I’ve read the Terra Whitepaper three times over the past few months and I still could not understand seigniorage until today. according to the whitepaper, seigniorage is defined as value of coin minted minus cost of production. In terra, the cost of producing a token is essentially zero, so it earns 100% the value of coin minted.
So what is the seigniorage for burning $1 worth of Luna to mint 1 UST ? Is it $1 worth of LUNA?
Yes it is!
Pay attention that it is actually $1 worth of LUNA, not 1 LUNA token. $1 worth of LUNA does not equal 1 LUNA token.
But how does the Terra protocol actually earned this $1 worth of LUNA if LUNA gets burned when UST is minted? Doesn’t burning mean sending the LUNA to a burner address and it is never recoverable?
Apparently, that definition of burning only applies to Ethereum at least, not Terra. Terra has a different mechanism or burning and minting token. Terra has a module for the minting/burning of its native tokens, aka LUNA or UST or the other stablecoins. This is a built in feature of Terra, right at the blockchain level, not in a smart contract,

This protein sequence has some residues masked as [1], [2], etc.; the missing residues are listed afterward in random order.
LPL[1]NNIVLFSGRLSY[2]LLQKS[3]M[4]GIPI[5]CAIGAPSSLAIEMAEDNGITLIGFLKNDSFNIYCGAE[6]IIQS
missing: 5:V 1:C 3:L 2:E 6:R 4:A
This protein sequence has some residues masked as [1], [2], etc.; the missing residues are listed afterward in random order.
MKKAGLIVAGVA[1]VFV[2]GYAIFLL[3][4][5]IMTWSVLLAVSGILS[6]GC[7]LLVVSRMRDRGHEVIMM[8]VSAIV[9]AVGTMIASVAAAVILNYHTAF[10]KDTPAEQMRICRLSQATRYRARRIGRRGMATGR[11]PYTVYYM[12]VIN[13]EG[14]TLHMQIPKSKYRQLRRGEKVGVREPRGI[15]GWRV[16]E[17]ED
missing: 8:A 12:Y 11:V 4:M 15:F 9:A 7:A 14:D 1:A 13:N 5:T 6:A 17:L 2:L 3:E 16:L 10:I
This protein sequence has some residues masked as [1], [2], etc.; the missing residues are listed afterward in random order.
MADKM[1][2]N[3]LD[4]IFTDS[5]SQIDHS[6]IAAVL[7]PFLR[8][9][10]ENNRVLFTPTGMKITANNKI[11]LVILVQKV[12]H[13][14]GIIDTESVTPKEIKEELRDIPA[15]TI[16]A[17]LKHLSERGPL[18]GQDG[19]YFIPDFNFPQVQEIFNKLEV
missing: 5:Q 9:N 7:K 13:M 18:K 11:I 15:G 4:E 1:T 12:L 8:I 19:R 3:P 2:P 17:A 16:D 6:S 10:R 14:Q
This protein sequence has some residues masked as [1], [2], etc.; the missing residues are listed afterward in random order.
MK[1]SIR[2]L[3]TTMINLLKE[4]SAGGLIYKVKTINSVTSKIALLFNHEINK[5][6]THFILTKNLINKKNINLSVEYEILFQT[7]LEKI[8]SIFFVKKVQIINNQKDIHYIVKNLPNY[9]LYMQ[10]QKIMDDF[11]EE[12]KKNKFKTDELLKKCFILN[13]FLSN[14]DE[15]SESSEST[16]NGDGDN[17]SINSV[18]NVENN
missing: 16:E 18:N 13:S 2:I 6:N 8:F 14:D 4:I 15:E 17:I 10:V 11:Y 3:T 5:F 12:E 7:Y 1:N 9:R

Terra doesn’t use a burner address to burn LUNA. So basically, swaps are done all day long and the LUNA is burned, Terra keeps track of the burned LUNA and remints them at the end of each epoch. The reminted LUNA becomes the seigniorage that Terra earns. Prior to col-5, a portion of LUNA is reminted and send to the community pool. Now post col-5, no LUNA is reminted as all seigniorage is burnt!
As for the minting/burning mechanism of its native tokens built in the blockchain level, I didn’t find much info about it. those who know feel free to share. Otherwise, I feel so satisfied to get over this mental block of mine. Ethereum’s concept of burning was preventing me from understanding Luna’s unique burning and minting mechanism.